Roles Funding acquisition, Investigation, Resources, Supervision

    ‡ CSC and DSB are joint senior authors on this work. AGL, CSF, GSB, UM, DEN, RE, CSC, and DSB are senior principal investigators of this project and the CRUK-ICGC Prostate Group.

    Affiliation Cancer, Ageing and Somatic Mutation, Wellcome Trust Sanger Institute, Hinxton, Cambridgeshire, United Kingdom

  • David E. Neal ,

    Roles Conceptualization, Funding acquisition, Project administration, Resources, Supervision, Writing – review & editing

    ‡ CSC and DSB are joint senior authors on this work. AGL, CSF, GSB, UM, DEN, RE, CSC, and DSB are senior principal investigators of this project and the CRUK-ICGC Prostate Group.

    Affiliations Uro-Oncology Research Group, Cancer Research UK Cambridge Institute, Cambridge, Cambridgeshire, United Kingdom, Academic Urology Group, Department of Surgery, University of Cambridge, Cambridge, Cambridgeshire, United Kingdom

  • Rosalind Eeles ,

    Roles Conceptualization, Funding acquisition, Investigation, Project administration, Resources, Supervision, Writing – review & editing

    ‡ CSC and DSB are joint senior authors on this work. AGL, CSF, GSB, UM, DEN, RE, CSC, and DSB are senior principal investigators of this project and the CRUK-ICGC Prostate Group.

    Affiliations Division of Genetics and Epidemiology, The Institute Of Cancer Research, London, United Kingdom, Cancer Genetics Unit, Royal Marsden NHS Foundation Trust, London, United Kingdom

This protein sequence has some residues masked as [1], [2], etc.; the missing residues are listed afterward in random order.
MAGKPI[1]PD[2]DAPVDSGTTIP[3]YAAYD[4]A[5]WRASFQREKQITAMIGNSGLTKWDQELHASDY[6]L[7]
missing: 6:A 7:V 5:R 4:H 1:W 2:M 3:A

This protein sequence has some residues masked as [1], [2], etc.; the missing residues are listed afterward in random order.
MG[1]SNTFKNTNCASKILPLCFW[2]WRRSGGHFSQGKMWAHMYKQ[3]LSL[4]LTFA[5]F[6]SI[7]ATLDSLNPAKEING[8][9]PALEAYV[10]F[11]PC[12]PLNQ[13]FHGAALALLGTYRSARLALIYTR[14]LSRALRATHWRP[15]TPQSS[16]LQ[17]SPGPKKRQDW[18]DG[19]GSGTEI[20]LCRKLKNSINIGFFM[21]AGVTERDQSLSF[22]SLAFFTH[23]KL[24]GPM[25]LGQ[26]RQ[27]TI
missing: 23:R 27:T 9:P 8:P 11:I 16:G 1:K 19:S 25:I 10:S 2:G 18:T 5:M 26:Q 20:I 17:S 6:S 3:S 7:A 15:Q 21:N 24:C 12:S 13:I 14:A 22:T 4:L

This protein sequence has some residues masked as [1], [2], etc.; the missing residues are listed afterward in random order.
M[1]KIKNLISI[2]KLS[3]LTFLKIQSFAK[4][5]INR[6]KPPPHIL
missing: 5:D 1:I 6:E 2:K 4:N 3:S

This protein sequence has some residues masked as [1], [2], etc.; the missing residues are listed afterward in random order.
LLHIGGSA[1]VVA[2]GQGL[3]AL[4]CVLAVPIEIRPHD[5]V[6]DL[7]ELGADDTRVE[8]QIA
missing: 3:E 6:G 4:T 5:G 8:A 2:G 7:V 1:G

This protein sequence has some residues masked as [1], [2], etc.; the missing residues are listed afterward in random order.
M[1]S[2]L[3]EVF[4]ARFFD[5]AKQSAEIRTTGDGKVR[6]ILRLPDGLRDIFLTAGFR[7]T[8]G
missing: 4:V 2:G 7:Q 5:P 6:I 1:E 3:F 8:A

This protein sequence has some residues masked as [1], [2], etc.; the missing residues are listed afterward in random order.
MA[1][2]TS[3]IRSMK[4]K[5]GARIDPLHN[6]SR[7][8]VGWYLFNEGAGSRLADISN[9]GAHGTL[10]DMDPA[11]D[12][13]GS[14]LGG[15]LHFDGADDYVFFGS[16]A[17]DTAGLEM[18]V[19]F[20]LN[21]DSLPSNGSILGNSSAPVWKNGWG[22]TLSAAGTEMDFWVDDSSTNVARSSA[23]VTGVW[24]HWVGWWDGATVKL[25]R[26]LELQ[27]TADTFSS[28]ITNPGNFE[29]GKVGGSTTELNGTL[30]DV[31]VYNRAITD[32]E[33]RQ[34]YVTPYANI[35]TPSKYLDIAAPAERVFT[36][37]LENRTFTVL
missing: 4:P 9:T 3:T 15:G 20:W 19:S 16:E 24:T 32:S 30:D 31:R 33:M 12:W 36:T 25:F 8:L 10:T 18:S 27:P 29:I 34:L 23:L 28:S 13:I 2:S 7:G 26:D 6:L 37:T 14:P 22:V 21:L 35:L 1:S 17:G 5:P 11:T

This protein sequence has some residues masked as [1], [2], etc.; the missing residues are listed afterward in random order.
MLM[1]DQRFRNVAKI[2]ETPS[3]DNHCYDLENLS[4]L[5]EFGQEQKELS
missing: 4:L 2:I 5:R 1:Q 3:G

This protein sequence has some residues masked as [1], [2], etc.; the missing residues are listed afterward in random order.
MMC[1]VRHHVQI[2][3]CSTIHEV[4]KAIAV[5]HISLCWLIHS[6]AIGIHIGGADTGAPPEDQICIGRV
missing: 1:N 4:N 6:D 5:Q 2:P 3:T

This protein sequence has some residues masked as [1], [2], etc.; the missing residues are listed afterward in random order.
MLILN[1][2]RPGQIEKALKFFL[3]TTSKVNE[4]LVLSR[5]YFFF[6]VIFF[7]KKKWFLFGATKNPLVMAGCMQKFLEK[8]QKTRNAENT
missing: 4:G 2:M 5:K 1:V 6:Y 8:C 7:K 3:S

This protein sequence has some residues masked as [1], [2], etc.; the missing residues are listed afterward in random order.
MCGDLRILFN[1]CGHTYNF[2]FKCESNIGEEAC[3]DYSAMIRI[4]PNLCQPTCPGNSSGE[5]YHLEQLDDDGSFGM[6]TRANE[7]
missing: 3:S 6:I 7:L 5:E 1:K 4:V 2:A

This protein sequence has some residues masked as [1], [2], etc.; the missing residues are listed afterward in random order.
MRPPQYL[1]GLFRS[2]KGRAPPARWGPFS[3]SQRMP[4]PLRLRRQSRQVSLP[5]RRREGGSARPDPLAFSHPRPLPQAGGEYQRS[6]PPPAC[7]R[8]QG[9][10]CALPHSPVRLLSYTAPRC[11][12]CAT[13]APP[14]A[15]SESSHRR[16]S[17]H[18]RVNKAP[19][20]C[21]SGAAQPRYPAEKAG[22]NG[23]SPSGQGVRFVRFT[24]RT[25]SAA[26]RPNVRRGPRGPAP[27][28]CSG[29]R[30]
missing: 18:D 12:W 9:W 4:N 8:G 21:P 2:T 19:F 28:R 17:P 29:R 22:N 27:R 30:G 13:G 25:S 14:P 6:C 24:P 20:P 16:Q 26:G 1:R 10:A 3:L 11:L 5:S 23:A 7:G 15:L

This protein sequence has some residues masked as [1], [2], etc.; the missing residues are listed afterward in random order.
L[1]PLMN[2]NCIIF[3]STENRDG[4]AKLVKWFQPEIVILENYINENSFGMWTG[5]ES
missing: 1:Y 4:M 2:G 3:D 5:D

• Colin S. Cooper ,

    Roles Conceptualization, Funding acquisition, Investigation, Project administration, Resources, Supervision, Writing – original draft, Writing – review & editing

    ‡ CSC and DSB are joint senior authors on this work. AGL, CSF, GSB, UM, DEN, RE, CSC, and DSB are senior principal investigators of this project and the CRUK-ICGC Prostate Group.

    Affiliations Division of Genetics and Epidemiology, The Institute Of Cancer Research, London, United Kingdom, Norwich Medical School, University of East Anglia, Norwich, Norfolk, United Kingdom

  •  [ ... ],
  • Daniel S. Brewer

    Roles Conceptualization, Data curation, Formal analysis, Investigation, Methodology, Project administration, Resources, Software, Supervision, Validation, Visualization, Writing – original draft, Writing – review & editing

    d.brewer@uea.ac.uk

    ‡ CSC and DSB are joint senior authors on this work. AGL, CSF, GSB, UM, DEN, RE, CSC, and DSB are senior principal investigators of this project and the CRUK-ICGC Prostate Group.

    Affiliations Norwich Medical School, University of East Anglia, Norwich, Norfolk, United Kingdom, Organisms and Ecosystems, The Earlham Institute, Norwich, Norfolk, United Kingdom

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Appraising the relevance of DNA copy number loss and gain in prostate cancer using whole genome DNA sequence data

  • Niedzica Camacho, 
  • Peter Van Loo, 
  • Sandra Edwards, 
  • Jonathan D. Kay,